Shelter Island, one of a dozen Long Island school districts named in a Sunday Newsday report about districts purchasing special software last year that allegedly aims to illegally influence voter turnout during budget votes, is silent today about the accusation.
The Newsday report cited the purchase of software either directly from Bold Systems LLC in Bellport or indirectly through Eastern Suffolk BOCES that does bulk purchasing of many products and services on behalf of area school districts.
The software enables districts to track voter turnout in real time, enabling school officials to generate call lists of voting blocs.
According to the Newsday report, the program is touted as being able to “track voter turnout in real time, and gives districts the ability to generate call to key voting blocs — PTA members, parents of students and others judged to be predisposed to approve budgets. But spending tax money to purchase such services is illegal under New York State law.
In an uncharacteristic response, Superintendent Michael Hynes would say only “no comment” when asked if the software had been purchased by and used by Shelter Island. Board President Stephen Gessner said he had no comment because he hadn’t seen the Newsday story and was unaware of the subject.
The Reporter subsequently filed a Freedom of Information request for any records the district might have of purchases of software either directly from Bold Systems LLC or BOCES.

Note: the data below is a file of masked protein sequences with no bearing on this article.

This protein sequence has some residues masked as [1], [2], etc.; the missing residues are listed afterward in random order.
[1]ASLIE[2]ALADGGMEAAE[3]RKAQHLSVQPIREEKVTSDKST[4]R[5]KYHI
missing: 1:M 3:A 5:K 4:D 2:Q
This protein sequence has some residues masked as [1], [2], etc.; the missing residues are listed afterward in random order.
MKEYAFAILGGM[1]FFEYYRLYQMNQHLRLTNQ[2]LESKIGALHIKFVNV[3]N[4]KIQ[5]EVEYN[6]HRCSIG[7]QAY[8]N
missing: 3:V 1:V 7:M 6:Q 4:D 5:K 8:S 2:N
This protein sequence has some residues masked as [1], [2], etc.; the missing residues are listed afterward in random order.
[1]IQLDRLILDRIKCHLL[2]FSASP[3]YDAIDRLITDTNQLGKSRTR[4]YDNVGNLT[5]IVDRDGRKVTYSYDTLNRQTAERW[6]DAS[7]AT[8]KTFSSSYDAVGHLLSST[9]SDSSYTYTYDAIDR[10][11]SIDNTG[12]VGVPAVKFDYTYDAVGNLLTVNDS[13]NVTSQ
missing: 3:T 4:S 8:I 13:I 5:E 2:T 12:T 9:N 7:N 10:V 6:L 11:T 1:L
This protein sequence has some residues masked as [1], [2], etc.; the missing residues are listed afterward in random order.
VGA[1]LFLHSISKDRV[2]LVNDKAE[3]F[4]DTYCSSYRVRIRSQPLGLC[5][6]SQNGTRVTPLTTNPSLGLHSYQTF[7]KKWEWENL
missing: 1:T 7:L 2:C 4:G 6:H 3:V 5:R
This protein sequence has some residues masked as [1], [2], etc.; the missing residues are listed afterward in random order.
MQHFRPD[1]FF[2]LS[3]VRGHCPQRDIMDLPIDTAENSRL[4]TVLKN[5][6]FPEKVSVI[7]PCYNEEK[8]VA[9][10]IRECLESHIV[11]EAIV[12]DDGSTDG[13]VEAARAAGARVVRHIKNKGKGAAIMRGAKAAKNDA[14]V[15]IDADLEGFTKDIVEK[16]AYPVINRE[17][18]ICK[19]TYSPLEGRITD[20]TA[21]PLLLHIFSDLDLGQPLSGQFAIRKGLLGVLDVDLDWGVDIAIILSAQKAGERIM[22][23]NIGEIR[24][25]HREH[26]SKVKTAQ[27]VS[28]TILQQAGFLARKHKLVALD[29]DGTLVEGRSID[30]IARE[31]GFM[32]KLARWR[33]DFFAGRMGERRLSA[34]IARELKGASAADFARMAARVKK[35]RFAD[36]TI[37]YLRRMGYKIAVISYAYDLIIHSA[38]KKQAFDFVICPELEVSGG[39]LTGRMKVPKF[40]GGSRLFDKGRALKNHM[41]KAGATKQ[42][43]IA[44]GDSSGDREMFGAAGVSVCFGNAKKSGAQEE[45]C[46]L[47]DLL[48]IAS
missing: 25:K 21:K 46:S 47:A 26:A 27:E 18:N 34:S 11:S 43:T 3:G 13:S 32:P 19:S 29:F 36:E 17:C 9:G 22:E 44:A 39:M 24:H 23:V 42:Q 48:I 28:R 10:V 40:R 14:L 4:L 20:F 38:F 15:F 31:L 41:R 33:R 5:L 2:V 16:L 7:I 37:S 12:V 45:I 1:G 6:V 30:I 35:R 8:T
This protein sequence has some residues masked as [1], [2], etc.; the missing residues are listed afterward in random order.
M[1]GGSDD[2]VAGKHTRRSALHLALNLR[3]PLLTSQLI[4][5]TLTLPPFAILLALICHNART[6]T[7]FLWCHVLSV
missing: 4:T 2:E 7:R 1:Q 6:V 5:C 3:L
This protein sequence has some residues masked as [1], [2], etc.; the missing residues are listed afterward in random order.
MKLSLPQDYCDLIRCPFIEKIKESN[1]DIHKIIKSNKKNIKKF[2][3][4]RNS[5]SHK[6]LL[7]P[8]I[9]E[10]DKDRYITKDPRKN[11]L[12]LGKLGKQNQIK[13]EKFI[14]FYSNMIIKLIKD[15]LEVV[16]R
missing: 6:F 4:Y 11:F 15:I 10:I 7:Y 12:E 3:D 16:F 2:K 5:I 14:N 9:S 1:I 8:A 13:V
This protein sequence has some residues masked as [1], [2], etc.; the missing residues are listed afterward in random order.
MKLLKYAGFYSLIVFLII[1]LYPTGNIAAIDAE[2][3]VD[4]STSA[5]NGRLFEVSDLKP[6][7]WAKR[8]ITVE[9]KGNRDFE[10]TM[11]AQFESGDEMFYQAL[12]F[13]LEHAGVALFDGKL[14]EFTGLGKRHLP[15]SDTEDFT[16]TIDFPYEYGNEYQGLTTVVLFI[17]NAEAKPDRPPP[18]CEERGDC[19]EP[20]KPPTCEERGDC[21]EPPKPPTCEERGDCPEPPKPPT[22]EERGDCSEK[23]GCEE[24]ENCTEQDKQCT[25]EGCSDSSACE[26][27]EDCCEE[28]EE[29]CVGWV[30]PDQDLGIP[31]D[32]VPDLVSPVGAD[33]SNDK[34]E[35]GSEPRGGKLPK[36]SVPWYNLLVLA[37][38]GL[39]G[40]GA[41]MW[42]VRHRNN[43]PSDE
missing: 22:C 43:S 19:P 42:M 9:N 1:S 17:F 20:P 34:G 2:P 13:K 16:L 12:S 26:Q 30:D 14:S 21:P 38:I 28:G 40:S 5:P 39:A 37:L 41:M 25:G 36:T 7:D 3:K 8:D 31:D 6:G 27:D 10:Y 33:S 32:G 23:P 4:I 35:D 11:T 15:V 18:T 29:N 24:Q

An email form district clerk Jacki Dunning said the request is being reviewed and that if any such documents exist, they would be examined for “releasability” under the Freedom of Information Law. The emailed response promised the request would be granted or denied by May 20, the maximum time the district has to answer the FOIL request and one day before voters are due to go to the polls to act on the district’s budget.
Eastern Suffolk BOCES chief operating officer Gary Bixhorn said Bold Systems had been asked to deactivate any component of its software that violated state law.
In Riverhead, Superintendent Nancy Carney said the software is used there only as an electronic database for voter registration and management to avoid using the old “buff card” books for its 24,000 registered voters.
“We do not use the system to attempt to influence the outcome of the election,” Ms. Carney told the News-Review, the Reporter’s sister paper in Riverhead.
Shelter Island Board of Education members are due to convene at 6:30 p.m. tonight in the school library to continue work on the budget they will submit to voters May 21.